“A weaving of light and shadow, as the old year dies. But they are the light and shadows not of sunset, but of dawn – a dawn that will turn its dreams into realities.” 31 December 1917
I love a new start! New week, new month – new year! I love to take a new calendar with all its open spaces – fresh with possibilities, wonder of the unknown – and dream into them what might lie ahead. This year, it just happens, that I come to the end of my journal at the end of the year. So I place my well-worn red leather journal into the row of like volumes and break open a brand new one with the resolve that this year I will write legibly and frequently, keeping up with the inward state of my mind as I record external events. And I know with certainty it is just a matter of time before my script will become scribbling, reflecting with accuracy the cluttered state of my life and mind!
Truth is, part of “new starts” is the requisite reflection on the past year. All its ups and downs, good and bad, joy and sadness – “a weaving of light and shadows. . . .” Even as I anticipate the new year, I come to terms with the past year. And this is a good thing. It is good to look hard at the past year and consider what has been and to ask myself what could have (should have) been different… what I can learn from it for another year. . . . It is good to consider those things beyond my control and to trace the “workings of God’s way” throughout those very circumstances. “The unexamined life is not worth living,” wrote Socrates – and, well, he has a point.
Lilias viewed the occasion of the dying of the old year and the dawning of a new year as a time for reflection. She reviewed, even through the shadows, the events of the past year: “I am full of hope that when God delays in fulfilling our little thoughts,” she writes at the end of the hardest year to date, “it is to have Himself room to work out His great ones.” (1903) She anticipated, through the light, “The New Year is dawning full of hope and wondering at what it holds in store.” (1898)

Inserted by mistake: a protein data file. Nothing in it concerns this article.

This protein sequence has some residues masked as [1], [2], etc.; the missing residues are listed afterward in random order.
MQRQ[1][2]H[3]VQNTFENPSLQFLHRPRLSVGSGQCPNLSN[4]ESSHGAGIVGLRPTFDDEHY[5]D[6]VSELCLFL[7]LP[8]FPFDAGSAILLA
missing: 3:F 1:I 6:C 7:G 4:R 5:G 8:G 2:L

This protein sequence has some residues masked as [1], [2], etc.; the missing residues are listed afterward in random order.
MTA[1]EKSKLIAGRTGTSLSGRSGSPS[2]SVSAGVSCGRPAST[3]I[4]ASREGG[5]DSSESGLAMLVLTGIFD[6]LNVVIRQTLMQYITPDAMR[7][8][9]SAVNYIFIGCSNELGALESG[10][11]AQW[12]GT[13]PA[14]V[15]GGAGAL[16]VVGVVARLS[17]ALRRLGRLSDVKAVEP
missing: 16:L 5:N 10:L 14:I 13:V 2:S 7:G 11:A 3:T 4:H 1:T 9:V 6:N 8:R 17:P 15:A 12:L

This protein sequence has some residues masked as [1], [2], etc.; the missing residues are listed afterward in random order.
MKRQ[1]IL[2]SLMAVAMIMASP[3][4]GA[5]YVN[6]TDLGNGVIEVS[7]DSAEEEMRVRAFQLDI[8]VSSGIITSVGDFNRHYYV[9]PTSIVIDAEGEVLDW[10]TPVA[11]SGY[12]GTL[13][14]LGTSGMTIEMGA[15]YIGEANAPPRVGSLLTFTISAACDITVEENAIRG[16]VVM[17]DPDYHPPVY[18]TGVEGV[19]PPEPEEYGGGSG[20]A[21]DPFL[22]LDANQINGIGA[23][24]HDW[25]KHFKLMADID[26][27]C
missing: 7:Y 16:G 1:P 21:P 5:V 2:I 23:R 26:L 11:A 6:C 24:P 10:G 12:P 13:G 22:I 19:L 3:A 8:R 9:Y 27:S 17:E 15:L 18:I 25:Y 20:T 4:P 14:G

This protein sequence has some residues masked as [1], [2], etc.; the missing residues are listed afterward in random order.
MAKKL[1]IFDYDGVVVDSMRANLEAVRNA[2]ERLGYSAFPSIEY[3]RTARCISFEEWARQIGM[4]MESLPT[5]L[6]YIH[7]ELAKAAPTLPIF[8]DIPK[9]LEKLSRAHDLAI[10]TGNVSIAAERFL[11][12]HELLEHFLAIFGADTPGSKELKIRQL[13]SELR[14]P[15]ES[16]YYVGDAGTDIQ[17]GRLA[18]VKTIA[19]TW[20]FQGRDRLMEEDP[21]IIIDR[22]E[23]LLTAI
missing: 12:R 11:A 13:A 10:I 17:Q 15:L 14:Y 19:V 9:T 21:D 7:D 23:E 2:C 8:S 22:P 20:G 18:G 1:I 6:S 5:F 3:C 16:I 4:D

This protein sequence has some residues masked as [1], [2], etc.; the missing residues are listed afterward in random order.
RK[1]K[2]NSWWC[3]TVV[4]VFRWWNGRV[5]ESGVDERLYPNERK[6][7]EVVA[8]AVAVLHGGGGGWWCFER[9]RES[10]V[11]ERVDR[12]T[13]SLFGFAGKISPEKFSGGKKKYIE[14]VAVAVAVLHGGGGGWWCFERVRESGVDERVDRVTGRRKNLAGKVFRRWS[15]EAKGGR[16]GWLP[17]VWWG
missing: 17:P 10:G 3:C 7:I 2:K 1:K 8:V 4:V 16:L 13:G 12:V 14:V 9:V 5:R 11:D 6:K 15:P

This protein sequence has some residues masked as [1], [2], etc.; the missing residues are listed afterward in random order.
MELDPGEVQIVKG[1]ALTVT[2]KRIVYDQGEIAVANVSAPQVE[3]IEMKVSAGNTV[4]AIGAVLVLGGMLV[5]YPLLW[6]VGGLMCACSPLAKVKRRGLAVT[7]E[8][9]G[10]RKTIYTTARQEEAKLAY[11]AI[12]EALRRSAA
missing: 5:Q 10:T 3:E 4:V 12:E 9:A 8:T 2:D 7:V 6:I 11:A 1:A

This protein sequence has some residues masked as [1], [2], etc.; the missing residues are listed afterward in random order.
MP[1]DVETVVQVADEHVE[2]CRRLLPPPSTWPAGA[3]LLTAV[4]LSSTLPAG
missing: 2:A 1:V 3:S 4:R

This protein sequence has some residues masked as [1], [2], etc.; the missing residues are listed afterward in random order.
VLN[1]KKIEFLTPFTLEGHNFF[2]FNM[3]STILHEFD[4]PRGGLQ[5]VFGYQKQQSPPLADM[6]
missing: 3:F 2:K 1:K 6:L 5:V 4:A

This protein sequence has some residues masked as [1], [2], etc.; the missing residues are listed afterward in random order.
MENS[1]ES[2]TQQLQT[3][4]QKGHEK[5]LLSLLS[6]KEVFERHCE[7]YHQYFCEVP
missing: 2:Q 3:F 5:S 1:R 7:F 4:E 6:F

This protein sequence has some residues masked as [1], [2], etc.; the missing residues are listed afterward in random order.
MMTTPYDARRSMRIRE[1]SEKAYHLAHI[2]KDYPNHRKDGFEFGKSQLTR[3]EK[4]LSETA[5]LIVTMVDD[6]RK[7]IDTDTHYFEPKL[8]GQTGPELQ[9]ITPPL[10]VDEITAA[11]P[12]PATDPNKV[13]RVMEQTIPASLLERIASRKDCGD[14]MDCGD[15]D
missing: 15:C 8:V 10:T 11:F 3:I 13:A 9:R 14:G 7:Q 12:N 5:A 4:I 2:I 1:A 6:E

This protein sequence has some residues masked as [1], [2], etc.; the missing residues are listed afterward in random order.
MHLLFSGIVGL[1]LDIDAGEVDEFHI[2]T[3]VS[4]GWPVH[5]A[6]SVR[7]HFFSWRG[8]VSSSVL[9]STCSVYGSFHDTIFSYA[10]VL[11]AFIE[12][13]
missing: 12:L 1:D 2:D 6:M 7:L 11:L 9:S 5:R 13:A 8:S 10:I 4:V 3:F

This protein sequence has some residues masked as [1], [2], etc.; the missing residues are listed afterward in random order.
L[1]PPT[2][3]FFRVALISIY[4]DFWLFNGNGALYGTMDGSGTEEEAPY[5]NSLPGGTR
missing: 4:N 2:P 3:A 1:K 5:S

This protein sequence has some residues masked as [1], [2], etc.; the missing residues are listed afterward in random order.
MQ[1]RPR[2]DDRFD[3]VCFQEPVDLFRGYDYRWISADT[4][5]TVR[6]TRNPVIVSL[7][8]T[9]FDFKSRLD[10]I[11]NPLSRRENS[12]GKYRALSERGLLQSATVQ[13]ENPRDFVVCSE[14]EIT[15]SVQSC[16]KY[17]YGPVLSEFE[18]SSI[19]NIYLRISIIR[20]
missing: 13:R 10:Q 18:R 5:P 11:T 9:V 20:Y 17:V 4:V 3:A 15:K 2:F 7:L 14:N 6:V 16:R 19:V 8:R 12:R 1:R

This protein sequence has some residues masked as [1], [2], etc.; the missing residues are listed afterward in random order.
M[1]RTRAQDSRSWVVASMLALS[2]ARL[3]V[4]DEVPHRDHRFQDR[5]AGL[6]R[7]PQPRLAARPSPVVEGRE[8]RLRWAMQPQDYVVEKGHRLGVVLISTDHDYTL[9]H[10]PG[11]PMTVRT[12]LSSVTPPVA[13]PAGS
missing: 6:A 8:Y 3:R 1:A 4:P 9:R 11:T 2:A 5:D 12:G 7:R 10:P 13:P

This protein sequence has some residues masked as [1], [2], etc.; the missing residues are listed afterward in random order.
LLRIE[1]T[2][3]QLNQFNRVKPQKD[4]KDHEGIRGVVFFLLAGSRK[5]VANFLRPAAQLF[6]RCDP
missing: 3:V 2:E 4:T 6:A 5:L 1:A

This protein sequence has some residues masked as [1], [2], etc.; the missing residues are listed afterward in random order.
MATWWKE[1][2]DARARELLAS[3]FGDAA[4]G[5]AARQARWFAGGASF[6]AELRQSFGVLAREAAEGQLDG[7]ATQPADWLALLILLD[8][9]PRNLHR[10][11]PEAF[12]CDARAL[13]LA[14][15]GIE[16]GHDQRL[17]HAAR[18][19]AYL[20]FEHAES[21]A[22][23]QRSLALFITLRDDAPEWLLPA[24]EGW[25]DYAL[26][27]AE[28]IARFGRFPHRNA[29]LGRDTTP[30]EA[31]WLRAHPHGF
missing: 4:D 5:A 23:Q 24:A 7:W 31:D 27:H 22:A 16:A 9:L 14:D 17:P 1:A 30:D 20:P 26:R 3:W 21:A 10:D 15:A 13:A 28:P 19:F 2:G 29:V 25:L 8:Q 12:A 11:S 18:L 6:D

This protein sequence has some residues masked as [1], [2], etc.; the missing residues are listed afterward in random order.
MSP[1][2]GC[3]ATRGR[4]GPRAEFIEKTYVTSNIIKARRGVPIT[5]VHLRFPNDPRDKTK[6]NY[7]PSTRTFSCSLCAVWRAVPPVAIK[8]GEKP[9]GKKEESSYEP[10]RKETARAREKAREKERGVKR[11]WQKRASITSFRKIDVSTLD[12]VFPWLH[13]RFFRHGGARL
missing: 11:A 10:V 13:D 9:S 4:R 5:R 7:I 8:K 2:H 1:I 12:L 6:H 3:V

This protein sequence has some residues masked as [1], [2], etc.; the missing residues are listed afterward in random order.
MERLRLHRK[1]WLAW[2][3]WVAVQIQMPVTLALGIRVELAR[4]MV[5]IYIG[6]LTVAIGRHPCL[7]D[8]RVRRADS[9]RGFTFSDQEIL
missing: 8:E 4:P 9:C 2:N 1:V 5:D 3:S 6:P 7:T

I likewise, personally, look back on a year with “light” (ordination of youngest son to ministry – yes, there is hope after middle school!) and “shadows” (the loss of my beloved mother) – and all manner of colors and shades in-between – and recognize where I could do better (basic disciplines – generally speaking, this is not a confessional!) and where I have been blessed (family, friends) so often in spite of myself. Grace. And never am I oblivious to or untouched by the reality of “shadows and light” in a world much bigger than my own.
What is ahead? Some things are within my control. Many are not. But one thing is certain: God is in control. And it is into God’s care and forgiveness that I relinquish the year past – and into His loving goodness that I commit the year to come.
I conclude my year-end musing with the final entry of Lilias’ 1912 diary – a benediction and a prayer: “It has been a year of grace – an Anno Domini for which we praise the Giver. May He gather all its fragments of the Spirit’s working into His eternal purpose and keep them there.
‘Of broken shells He maketh, so He wills
The everlasting marble of His hills.
Painting: from 1888 sketchbook